I mean, how do the values of derivatives vary with values of \( n \) , that is from the \( \frac { { d }^{ n }y }{ d{ x }^{ n } } \) .
For instances, at \( x=2 \) , \( \ln { x } = \ln {2} \). While the first derivative of the function is \( \frac {1}{x} = 1/2 \) , the change of values is \( \ln {2} - \frac {1}{2} \) .
–
L Km
·
11 months, 3 weeks ago

Log in to reply

Would you be referring to rate of change of the first derivative? That would be the second derivative.

For example:
Distance Travelled - Function of time
Velocity = First Derivative
Acceleration = Second Derivative
Jerk = Third Derivative

Or are you referring to something else?
–
Star Light
·
11 months, 3 weeks ago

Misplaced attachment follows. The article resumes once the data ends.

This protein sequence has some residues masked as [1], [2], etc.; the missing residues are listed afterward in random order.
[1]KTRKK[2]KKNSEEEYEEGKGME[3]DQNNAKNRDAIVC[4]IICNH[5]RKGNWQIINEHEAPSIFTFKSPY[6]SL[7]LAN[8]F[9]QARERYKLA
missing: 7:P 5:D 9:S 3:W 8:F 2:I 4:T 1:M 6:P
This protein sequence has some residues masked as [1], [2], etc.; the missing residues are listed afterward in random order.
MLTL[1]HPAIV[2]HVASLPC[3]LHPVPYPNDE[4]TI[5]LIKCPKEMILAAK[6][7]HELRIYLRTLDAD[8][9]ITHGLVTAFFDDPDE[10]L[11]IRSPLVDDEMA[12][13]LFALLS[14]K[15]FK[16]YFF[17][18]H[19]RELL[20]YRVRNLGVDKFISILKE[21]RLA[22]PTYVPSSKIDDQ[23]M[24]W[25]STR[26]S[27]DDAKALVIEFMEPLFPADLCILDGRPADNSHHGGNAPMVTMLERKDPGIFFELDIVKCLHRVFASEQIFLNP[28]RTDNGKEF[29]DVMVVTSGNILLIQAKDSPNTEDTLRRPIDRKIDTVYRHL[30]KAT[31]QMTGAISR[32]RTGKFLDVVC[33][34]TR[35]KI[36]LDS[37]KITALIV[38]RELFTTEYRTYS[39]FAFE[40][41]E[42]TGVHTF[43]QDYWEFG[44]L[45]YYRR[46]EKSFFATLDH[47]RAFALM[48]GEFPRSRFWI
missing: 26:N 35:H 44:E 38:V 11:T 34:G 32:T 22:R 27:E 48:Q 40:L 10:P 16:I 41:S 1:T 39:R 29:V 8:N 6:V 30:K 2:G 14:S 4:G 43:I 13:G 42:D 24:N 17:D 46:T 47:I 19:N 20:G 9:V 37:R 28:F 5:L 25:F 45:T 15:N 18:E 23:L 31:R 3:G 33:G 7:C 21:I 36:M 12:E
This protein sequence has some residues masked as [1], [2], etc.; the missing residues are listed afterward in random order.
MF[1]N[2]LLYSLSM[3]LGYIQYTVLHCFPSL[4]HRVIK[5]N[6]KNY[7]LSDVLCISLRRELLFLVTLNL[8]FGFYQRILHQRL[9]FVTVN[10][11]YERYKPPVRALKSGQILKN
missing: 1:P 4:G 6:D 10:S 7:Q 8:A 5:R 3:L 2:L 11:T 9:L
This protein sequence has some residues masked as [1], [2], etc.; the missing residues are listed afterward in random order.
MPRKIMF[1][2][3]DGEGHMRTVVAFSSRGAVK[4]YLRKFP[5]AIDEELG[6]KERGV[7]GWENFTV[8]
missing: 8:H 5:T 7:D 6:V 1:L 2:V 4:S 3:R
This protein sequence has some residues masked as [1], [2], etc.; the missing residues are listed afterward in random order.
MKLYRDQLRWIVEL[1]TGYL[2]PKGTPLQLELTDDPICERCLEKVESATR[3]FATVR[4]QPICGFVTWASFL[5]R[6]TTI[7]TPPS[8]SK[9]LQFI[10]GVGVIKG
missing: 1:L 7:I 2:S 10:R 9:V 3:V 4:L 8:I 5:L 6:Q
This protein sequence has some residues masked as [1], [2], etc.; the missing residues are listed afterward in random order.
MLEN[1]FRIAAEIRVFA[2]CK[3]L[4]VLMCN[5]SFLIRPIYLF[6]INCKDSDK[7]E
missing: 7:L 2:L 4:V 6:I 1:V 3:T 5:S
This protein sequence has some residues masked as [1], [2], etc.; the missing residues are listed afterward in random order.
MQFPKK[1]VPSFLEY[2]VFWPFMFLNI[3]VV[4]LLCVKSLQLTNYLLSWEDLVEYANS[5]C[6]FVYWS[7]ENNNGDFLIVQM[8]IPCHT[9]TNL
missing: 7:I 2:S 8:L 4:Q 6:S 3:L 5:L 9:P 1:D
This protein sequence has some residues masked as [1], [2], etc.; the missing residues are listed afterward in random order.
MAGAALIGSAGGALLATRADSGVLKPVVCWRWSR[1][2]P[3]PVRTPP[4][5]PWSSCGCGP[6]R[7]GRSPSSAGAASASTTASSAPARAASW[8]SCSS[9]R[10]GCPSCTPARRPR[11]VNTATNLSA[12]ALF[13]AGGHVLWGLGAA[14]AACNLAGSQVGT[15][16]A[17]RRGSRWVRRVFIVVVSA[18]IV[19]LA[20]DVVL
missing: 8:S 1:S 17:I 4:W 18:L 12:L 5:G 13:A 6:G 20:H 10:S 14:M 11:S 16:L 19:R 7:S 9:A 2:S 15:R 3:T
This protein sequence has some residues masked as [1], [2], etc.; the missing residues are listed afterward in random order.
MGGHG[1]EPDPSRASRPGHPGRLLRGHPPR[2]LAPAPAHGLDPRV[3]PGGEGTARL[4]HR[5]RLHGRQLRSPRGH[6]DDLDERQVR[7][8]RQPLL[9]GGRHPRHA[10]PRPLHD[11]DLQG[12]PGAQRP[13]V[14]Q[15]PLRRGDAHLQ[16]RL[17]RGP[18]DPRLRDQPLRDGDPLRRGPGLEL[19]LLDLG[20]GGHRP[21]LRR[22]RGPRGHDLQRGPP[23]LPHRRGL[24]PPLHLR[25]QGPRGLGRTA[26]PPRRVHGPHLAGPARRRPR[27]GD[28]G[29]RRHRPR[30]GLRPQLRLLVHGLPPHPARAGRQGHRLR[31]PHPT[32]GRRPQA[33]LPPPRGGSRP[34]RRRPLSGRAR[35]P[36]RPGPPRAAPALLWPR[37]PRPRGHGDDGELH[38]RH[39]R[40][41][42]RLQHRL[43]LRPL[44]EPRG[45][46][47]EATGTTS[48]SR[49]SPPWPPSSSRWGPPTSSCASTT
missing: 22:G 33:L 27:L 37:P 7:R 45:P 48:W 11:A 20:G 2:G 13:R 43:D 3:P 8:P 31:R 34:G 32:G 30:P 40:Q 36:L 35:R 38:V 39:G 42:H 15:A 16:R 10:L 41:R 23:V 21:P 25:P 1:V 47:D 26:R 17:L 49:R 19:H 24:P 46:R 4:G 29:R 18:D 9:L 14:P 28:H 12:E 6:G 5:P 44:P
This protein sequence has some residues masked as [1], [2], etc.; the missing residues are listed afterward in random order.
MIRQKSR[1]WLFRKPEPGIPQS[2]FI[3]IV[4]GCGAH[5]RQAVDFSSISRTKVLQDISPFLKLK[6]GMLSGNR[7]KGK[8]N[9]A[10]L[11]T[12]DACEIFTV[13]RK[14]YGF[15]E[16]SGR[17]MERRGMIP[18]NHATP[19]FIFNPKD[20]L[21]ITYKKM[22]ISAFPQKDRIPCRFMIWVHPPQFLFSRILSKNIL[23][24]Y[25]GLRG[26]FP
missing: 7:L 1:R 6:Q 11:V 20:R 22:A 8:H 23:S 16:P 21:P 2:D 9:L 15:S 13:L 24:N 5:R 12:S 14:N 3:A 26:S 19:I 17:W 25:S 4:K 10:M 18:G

## Comments

Sort by:

TopNewestI mean, how do the values of derivatives vary with values of \( n \) , that is from the \( \frac { { d }^{ n }y }{ d{ x }^{ n } } \) . For instances, at \( x=2 \) , \( \ln { x } = \ln {2} \). While the first derivative of the function is \( \frac {1}{x} = 1/2 \) , the change of values is \( \ln {2} - \frac {1}{2} \) . – L Km · 11 months, 3 weeks ago

Log in to reply

Would you be referring to rate of change of the first derivative? That would be the second derivative.

For example: Distance Travelled - Function of time Velocity = First Derivative Acceleration = Second Derivative Jerk = Third Derivative

Or are you referring to something else? – Star Light · 11 months, 3 weeks ago

Log in to reply